1. Ohmytheoctopus
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    Ohmytheoctopus Member

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    Having a Devil of a Time.

    Discussion in 'Plot Development' started by Ohmytheoctopus, Aug 2, 2008.

    I'm working on a story, and I'm having trouble coming up with an ending. I'm used to writing faster-paced stories, and this one is more character based, I guess, than plot-based. Here is the ridiculously shortened version.

    Alex, the MC, is a 28/29 year old working an unsatisfying desk job. He's a manic depressive insomniac who'll do anything to get some, any, sleep. Including popping Oxycodone and drowning himself in alcohol. But everything changes when he finds a young woman sleeping in the back of his car. When he shoos her away, she doesn't respond, and he comes to realize that she's nearly catatonic. For reasons I havent quite worked out yet, he takes her in and names her Wander. As he begins to care for her and tries to help her regain herself, he starts losing his dependency on alcohol and drugs. His best friend Tony is convinced that Wander is an angel sent to help Alex.

    Now, Wander and Alex's relationship is in no way romantic. Like I said, I dont know yet why Alex takes her in, but I DO have it worked out why she's catatonic. I guess the main thing I'm asking is, does anyone have any ideas about what kind of conflict I should include in the story? Wander doesn't "come around" until very near the end, and I'm not sure if I want that to be the ending, or what... OKAY. Here's my question: Should I add more of an outside conflict, or would you reccommend that I keep it a story just about the characters?
     
  2. Chef Dave
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    Chef Dave Member

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    What about this? Alex's mother was catatonic. She was driving south on the local highway when a DUI crossed the lane and hit her car. She survived but Alex's older brother was killed.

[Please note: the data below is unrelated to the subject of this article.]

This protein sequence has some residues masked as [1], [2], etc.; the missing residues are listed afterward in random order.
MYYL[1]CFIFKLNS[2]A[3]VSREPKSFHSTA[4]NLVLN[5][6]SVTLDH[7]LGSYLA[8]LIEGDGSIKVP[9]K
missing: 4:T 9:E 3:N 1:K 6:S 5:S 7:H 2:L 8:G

The car accident left his mother with post traumatic stress and depression which resulted in catatonia. She never fully recovered from her anguish and became an alcoholic. She died after her car plunged off a cliff. The state police could not decide whether her death was a DUI or a suicide. There were no skid marks on the road. Her blood alcohol level was .142.

    Alex was too young to help his mother. He took refuge by hiding himself away. He became reclusive. He developed obsessive compulsive behavior and took comfort in following set routines. Unable to control events outside his life, he controlled his immediate surroundings. Everything in his home has to be "just so."He counts steps as he walks and will take longer or shorter steps to reach his destination because he likes round numbers.

    When he grew up, he became an actuary. This is the perfect job for him because he loves mathematics and accounting. He works for an insurance company and spends his day in a corner office where he crunches numbers to make rate determinations and assess insurance probabilities.

    Although he is good at what he does, he has no friends. He mumbles when talking to people and won't make eye contact. Colleagues have long since given up and no longer invite him home for supper. They don't ask him out for a drink after work. They leave him alone ... and don't even wonder why he won't make an appearance during the annual office Christmas party.

    He has a next door neighbor who walks her dog at the same time each day. The woman used to say hello but he'd duck his head, mumble, and not say anything.

    His relationship with Wander allows gives him the opportunity for redemption. Unable to help his mother, he helps this stranger who bears a striking resemblance to his parent.

    Wander's presence disrupts his routine. As he helps this woman recover, he begins to lose some of his obsessive-compulsive tendencies and becomes increasingly normal. He starts to smile at people. He begins making small talk and overtures of friendship to his colleagues. One day as his neighbor walks by with her dog, he startles her with a shy smile and a tentative, "Hello."

    By the time Wander is ready to leave his life, Alex is the person he might have been had his family not been visited by such horrible tragedy. He is normal ...
     
  3. Chef Dave
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    Chef Dave Member

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    I thought about this some more.

    If Alex were to become an actuary, he could become a real dweeb. He could wear a tweed suit and a bow tie. On his first day of work, his colleagues asked him out for a drink at the end of the day. He replied with an actuary quote: "Impaired drivers kill someone every 30 minutes. That's 48 people per day or 17,520 individuals per year."

    If someone were to encourage him to just have one drink, he could reply with more statistics: "Low risk drinking is exceeded by an estimated 74% of male drinkers and 72% of female drinkers aged 21 and older."

    If you like this idea, here's a site with alcohol consumption statistics.

    http://www.gdcada.org/statistics/alcohol.htm
     

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